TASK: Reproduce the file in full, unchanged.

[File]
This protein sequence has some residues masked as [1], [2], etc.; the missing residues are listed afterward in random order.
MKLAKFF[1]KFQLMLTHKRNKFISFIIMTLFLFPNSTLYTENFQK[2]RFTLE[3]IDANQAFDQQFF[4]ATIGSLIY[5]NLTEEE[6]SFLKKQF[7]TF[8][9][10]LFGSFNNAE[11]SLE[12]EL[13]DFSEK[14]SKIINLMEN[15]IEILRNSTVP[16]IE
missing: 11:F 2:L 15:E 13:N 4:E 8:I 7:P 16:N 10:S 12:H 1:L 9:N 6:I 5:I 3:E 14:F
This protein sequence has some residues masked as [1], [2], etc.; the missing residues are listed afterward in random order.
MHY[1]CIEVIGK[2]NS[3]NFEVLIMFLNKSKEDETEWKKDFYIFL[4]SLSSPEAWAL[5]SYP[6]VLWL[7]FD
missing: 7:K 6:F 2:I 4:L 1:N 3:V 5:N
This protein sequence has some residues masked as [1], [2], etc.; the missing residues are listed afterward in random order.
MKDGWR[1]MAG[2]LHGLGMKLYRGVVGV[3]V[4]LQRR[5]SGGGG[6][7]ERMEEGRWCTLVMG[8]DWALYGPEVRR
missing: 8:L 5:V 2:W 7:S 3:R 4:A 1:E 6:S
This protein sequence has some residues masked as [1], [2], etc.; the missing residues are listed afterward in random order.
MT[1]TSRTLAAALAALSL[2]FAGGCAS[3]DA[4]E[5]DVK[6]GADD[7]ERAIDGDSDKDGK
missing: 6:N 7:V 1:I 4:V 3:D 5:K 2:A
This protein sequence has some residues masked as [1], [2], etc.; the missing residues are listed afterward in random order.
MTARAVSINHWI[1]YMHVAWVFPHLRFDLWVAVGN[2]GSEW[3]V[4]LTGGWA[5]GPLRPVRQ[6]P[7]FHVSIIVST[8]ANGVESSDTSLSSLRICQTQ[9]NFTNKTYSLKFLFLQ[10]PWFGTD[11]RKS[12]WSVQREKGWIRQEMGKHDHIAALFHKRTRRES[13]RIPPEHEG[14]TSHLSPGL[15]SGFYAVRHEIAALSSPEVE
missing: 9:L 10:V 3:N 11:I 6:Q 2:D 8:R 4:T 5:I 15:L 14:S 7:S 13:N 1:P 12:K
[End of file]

This protein sequence has some residues masked as [1], [2], etc.; the missing residues are listed afterward in random order.
MKLAKFF[1]KFQLMLTHKRNKFISFIIMTLFLFPNSTLYTENFQK[2]RFTLE[3]IDANQAFDQQFF[4]ATIGSLIY[5]NLTEEE[6]SFLKKQF[7]TF[8][9][10]LFGSFNNAE[11]SLE[12]EL[13]DFSEK[14]SKIINLMEN[15]IEILRNSTVP[16]IE
missing: 11:F 2:L 15:E 13:N 4:E 8:I 7:P 16:N 10:S 12:H 1:L 9:N 6:I 5:I 3:E 14:F
This protein sequence has some residues masked as [1], [2], etc.; the missing residues are listed afterward in random order.
MHY[1]CIEVIGK[2]NS[3]NFEVLIMFLNKSKEDETEWKKDFYIFL[4]SLSSPEAWAL[5]SYP[6]VLWL[7]FD
missing: 7:K 6:F 2:I 4:L 1:N 3:V 5:N
This protein sequence has some residues masked as [1], [2], etc.; the missing residues are listed afterward in random order.
MKDGWR[1]MAG[2]LHGLGMKLYRGVVGV[3]V[4]LQRR[5]SGGGG[6][7]ERMEEGRWCTLVMG[8]DWALYGPEVRR
missing: 8:L 5:V 2:W 7:S 3:R 4:A 1:E 6:S
This protein sequence has some residues masked as [1], [2], etc.; the missing residues are listed afterward in random order.
MT[1]TSRTLAAALAALSL[2]FAGGCAS[3]DA[4]E[5]DVK[6]GADD[7]ERAIDGDSDKDGK
missing: 6:N 7:V 1:I 4:V 3:D 5:K 2:A
This protein sequence has some residues masked as [1], [2], etc.; the missing residues are listed afterward in random order.
MTARAVSINHWI[1]YMHVAWVFPHLRFDLWVAVGN[2]GSEW[3]V[4]LTGGWA[5]GPLRPVRQ[6]P[7]FHVSIIVST[8]ANGVESSDTSLSSLRICQTQ[9]NFTNKTYSLKFLFLQ[10]PWFGTD[11]RKS[12]WSVQREKGWIRQEMGKHDHIAALFHKRTRRES[13]RIPPEHEG[14]TSHLSPGL[15]SGFYAVRHEIAALSSPEVE
missing: 9:L 10:V 3:N 11:I 6:Q 2:D 8:R 4:T 5:I 15:L 14:S 7:S 13:N 1:P 12:K